Using Palm Devices with Unix

This is a collection of notes I've made about using Palm devices on unix. Currently the only box I have to connect my palm to is a annoying Linux box at work... So I don't have details for NetBSD yet. I've been told that USB devices work much better under NetBSD than Linux, so I'm looking forward to moving my stuff as soon as I get a NetBSD box that has a USB port!

Pilot-Link Toolkit

Pilot-link is the basis for most unix palm connectivity. It is a suite of tools, common libraries, and ??? Most of the other Palm tools for unix are built on top of it.


J-Pilot is an X Windows System application which uses the Pilot-Link libraries to communicate with Palm devices. J-Pilot provides a GUI interface to editing the data stored in the Palm. It also provides syncing, backup, program loading, and other facilities.

One big downfall of J-Pilot is that it does not MERGE the info that it holds with the info on the Palm. If you need to add "info" to your database and your palm is not present you are hosed. Or if it is deleted by accident from your palm, you lose it from the J-Pilot database. Oops.

Configuring Pilot tools and the Palm Pilot

  1. You will need to identify which port the Palm Hot-Sync cradle is connected to. You can specify the -p port option to each Pilot-Link command, and to each application. OR, you can specify the device in the environment variable PILOTPORT, and that port will be used unless over-ridden by a command-line option, or by some GUI port specification.

  2. To use your Palm Pilot with the Pilot-Link tools you need to setup your palm. You must set a username and id on the Palm. This is done so that each unit may be identified uniquely. This can be done with the Pilot-Link tool install-user. I use my unix username and UID to keep things simple:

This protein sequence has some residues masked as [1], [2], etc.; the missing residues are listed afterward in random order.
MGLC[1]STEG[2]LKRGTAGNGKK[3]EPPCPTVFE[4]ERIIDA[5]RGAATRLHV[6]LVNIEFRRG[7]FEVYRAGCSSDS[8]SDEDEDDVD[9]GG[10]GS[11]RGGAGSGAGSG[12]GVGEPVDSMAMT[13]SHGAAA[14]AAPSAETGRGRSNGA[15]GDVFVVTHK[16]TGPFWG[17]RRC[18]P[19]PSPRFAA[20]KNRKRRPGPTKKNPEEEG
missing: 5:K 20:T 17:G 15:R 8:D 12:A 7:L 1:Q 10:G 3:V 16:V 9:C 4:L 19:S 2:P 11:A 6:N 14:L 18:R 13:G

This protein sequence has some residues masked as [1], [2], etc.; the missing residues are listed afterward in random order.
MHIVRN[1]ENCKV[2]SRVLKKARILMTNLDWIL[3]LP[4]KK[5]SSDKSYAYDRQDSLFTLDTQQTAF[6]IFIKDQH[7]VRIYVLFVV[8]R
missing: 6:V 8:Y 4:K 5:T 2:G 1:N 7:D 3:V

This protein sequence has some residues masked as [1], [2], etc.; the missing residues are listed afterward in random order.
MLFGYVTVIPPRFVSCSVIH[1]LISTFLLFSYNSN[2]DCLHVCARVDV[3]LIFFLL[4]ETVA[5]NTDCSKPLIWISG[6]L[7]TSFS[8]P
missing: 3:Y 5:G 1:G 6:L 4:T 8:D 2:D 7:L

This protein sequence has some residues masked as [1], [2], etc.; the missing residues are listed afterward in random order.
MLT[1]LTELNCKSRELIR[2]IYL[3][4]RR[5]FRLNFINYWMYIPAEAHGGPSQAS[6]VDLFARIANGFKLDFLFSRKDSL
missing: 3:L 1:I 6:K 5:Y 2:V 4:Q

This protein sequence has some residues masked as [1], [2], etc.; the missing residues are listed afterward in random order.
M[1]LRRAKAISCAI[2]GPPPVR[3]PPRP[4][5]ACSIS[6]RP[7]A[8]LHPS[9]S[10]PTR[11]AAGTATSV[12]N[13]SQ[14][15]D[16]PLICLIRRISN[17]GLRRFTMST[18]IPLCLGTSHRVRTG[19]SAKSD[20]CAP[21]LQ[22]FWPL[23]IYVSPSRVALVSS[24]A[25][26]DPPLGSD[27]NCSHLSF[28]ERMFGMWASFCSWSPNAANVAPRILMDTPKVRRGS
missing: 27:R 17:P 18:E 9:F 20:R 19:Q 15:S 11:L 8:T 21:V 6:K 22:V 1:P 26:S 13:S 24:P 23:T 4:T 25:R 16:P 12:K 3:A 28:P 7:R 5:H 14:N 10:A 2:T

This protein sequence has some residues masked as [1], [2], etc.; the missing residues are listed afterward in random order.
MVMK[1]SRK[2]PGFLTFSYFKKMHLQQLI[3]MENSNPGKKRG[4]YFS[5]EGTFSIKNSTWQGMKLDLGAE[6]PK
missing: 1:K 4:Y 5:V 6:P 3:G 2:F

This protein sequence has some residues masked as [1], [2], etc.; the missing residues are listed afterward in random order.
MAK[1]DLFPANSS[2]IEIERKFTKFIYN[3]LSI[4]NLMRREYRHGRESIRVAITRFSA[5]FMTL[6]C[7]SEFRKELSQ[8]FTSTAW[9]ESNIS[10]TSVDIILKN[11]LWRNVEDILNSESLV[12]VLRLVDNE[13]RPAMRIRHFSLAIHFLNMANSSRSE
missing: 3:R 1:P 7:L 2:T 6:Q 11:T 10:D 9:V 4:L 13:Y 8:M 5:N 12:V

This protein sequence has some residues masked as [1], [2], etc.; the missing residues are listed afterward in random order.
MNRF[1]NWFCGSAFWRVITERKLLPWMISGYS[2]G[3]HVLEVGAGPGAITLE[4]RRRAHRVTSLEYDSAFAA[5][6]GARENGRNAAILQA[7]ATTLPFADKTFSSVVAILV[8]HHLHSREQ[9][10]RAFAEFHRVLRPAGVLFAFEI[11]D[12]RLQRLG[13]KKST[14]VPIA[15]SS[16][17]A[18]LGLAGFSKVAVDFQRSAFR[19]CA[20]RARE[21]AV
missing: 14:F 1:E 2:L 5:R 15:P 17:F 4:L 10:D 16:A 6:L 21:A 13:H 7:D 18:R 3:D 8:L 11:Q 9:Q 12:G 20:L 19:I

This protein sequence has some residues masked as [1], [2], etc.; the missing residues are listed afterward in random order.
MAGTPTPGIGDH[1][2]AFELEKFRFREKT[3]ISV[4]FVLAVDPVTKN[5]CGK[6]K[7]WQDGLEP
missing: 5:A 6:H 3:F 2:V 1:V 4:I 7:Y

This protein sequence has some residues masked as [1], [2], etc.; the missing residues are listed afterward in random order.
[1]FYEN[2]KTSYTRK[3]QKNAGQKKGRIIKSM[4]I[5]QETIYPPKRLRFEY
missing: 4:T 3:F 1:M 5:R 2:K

install-user -u USERNAME -i UID



Before using the various Palm software you need to initialize the linux drivers. Before starting any palm user-land applications ..

  1. Connect the hot-sync USB cradle to a available USB port.
  2. Dock the palm into the cradle.
  3. Initiate a hot-sync button with the hot-sync button.

This will cause the unix kernel auto-module loader to configure the USB and "Visor" (aka palm USB) devices. After that is complete it will will leave the /dev/ttyUSB devices setup to work with a palm. Whenever I run it I see the kernel configuring all USB tty devices:

If you examine the dmesg output you will see the USB infrastructure being initialized. Unfortunately all this code does not indicate which USB port the cradle is connected to. You have to know or discover which hardware port one the cradle is connected to.

I don't know how that works if you have a USB hub -- my guess is that the Linux Driver doesn't have multiple USB device support. I'll update this section if I get a USB hub to experiment with.

After doing that, you can set the PILOTPORT environment variable to the pathname of the appropriate USB tty device. That works for pilot-link tools. $PILOTPORT will also work with jpilot if you leave the serial port entry in the GUI config empty.

As of Redhat 9 the USB drivers immediately unload once a device is unplugged. This means you can no longer just hit the "sync" button in Palm applications, dock the palm, and tell it to sync. The palm must be connected before any program->palm communication takes place. This is somewhat of a pain compared to the prior USB infrastructure where ... "it just works" (after the first time after boot).

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Last Modified: Thu Jun 10 11:29:03 CDT 2004
Bolo (Josef Burger) <>